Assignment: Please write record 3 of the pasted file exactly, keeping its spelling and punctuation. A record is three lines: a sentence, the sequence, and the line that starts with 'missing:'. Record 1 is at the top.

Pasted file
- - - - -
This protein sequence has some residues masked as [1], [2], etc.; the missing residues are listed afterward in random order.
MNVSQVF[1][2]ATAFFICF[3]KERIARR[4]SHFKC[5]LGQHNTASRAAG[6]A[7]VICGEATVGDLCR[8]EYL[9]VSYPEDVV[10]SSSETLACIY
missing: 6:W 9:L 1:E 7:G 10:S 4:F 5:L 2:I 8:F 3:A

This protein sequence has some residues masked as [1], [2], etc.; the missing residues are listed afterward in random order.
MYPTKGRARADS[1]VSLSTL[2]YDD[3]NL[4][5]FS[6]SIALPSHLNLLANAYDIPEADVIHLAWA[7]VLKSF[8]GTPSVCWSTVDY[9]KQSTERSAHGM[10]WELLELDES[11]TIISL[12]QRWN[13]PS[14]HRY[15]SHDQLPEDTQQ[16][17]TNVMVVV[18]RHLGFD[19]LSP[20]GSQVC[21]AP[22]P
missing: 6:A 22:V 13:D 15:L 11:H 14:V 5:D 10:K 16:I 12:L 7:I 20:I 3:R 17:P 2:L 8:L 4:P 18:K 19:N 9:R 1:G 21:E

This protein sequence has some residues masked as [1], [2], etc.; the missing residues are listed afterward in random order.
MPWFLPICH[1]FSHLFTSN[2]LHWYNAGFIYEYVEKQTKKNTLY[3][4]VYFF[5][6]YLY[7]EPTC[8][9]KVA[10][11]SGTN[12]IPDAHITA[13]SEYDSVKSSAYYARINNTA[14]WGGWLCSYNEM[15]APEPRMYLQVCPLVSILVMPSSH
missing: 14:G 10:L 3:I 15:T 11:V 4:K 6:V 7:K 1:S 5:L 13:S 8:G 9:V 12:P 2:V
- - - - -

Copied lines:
This protein sequence has some residues masked as [1], [2], etc.; the missing residues are listed afterward in random order.
MPWFLPICH[1]FSHLFTSN[2]LHWYNAGFIYEYVEKQTKKNTLY[3][4]VYFF[5][6]YLY[7]EPTC[8][9]KVA[10][11]SGTN[12]IPDAHITA[13]SEYDSVKSSAYYARINNTA[14]WGGWLCSYNEM[15]APEPRMYLQVCPLVSILVMPSSH
missing: 14:G 10:L 3:I 15:T 11:V 4:K 6:V 7:K 1:S 5:L 13:S 8:G 9:V 12:P 2:V